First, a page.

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Route 66 – A Nostalgic Dream For So Many Hungarians

Roughly 4 thousand kilometers (2,500 miles). That is how far Route 66 extends from Chicago to Los Angeles. Why is Route 66 important? Why do so many Hungarian „America experts” and socio-historians talk about it so much? Because it is a lot more than a highway. America is not New York. It is not Washington. America begins when you leave the East Coast and head West. Sometimes, it may get tedious, less intellectual and less affluent, but it is surely to get more adventurous and way more spectacular when it comes to nature and scenery. If you want to fall in love with America (again), travel Route 66 from Chicago to Los Angeles or vice versa.

The formative years

Officially, the numerical designation 66 was assigned to the Chicago-to-Los Angeles route in the summer of 1926. With that designation came its acknowledgment as one of the nation’s principal east-west arteries.

From the outset, public road planners intended U.S. 66 to connect the main streets of rural and urban communities along its course for the most practical of reasons: most small towns had no prior access to a major national thoroughfare.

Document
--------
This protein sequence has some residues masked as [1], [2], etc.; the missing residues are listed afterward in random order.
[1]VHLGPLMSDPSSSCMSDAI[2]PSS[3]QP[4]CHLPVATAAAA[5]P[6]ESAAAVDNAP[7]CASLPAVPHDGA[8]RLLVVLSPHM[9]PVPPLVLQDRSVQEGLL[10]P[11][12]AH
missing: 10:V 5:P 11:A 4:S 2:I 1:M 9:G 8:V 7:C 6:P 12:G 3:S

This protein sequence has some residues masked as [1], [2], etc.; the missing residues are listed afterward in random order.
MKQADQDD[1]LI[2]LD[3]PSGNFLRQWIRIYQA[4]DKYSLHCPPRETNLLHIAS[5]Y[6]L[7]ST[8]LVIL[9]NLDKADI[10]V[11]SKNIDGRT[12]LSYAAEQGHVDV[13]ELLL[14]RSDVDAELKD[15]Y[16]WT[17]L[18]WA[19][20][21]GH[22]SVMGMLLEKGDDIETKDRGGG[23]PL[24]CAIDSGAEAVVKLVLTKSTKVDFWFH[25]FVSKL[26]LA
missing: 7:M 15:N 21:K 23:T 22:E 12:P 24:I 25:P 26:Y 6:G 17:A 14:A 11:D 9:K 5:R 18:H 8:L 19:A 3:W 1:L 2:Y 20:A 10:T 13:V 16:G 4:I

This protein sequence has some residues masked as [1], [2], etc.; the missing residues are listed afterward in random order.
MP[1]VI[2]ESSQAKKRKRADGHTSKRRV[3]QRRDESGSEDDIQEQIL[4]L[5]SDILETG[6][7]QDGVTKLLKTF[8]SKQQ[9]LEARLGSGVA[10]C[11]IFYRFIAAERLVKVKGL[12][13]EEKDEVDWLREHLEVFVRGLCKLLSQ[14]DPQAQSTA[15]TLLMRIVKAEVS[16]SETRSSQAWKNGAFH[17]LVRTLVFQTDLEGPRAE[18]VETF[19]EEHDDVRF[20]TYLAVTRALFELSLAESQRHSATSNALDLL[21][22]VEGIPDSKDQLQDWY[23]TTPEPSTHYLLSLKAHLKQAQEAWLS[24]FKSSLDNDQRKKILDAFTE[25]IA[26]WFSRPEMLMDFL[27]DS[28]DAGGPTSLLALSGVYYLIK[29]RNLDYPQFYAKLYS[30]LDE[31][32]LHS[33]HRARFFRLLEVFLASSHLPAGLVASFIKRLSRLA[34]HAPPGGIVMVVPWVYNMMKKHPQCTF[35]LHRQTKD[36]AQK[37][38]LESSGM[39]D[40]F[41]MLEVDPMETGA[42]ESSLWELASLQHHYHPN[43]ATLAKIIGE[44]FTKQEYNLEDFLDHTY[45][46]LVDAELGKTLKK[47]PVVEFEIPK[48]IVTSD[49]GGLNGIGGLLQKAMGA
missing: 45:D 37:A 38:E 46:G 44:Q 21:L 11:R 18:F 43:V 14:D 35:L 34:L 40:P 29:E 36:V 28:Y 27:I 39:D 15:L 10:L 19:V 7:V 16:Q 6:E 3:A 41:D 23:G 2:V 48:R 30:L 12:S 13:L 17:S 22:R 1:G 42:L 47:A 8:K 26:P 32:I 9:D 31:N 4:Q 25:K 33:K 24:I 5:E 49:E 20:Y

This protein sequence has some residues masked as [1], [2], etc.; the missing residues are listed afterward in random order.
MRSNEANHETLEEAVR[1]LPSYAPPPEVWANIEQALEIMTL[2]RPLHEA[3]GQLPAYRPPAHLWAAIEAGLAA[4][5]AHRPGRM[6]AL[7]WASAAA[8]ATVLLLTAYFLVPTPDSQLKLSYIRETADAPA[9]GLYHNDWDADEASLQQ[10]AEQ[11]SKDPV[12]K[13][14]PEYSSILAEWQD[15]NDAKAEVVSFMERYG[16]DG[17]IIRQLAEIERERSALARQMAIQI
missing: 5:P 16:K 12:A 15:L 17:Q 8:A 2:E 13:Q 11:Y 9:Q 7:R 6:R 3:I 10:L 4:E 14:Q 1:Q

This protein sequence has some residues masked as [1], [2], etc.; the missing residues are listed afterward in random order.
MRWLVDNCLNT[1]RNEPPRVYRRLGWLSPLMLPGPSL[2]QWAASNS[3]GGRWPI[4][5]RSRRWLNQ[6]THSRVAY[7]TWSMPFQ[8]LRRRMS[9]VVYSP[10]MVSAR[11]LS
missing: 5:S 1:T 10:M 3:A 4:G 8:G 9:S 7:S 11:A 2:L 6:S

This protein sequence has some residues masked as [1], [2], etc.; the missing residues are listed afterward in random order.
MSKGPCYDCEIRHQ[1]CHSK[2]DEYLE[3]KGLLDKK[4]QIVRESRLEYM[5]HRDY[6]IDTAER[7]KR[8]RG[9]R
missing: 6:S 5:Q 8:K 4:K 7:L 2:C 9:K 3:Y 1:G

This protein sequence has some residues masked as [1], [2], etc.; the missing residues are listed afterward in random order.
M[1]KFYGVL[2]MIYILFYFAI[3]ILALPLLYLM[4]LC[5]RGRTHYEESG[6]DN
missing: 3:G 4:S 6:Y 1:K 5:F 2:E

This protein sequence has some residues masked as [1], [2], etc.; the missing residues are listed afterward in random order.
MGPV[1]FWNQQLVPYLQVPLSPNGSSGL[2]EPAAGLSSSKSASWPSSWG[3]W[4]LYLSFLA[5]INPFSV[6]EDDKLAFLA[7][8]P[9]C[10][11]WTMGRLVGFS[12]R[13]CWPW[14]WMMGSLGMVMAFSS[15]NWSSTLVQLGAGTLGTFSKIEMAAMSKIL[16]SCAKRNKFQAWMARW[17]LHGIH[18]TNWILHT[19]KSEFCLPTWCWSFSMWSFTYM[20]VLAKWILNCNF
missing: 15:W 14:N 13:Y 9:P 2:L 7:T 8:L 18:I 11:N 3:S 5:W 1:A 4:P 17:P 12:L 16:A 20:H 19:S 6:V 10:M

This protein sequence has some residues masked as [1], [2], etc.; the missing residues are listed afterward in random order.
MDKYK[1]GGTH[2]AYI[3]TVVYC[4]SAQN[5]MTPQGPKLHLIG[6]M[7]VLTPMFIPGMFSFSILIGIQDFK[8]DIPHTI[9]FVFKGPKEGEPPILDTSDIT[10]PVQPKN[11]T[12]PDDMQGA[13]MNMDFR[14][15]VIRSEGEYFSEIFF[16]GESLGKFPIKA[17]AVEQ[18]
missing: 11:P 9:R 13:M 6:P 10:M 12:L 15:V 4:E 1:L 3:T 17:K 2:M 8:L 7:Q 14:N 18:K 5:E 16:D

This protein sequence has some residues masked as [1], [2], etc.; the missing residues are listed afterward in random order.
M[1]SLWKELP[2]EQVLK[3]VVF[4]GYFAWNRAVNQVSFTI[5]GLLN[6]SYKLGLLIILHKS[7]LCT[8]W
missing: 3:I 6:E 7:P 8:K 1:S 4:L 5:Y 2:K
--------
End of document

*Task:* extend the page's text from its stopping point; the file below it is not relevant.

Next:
Route 66 was a highway spawned by the demands of a rapidly changing America. Contrasted with the Lincoln, the Dixie, and other highways of its day, Route 66 did not follow a traditionally linear course. Its diagonal course linked hundreds of predominantly rural communities in Illinois, Missouri, and Kansas to Chicago; thus enabling farmers to transport grain and produce for redistribution. The diagonal configuration of Route 66 was particularly significant to the trucking industry, which by 1930 had come to rival the railroad for preeminence in the American shipping industry.

The Depression Years and the War

In his famous social commentary, The Grapes of Wrath, John Steinbeck proclaimed U. S. Highway 66 the “Mother Road.” Steinbeck’s classic 1939 novel, combined with the 1940 film recreation of the epic odyssey, served to immortalize Route 66 in the American consciousness. Route 66 symbolized the “road to opportunity.”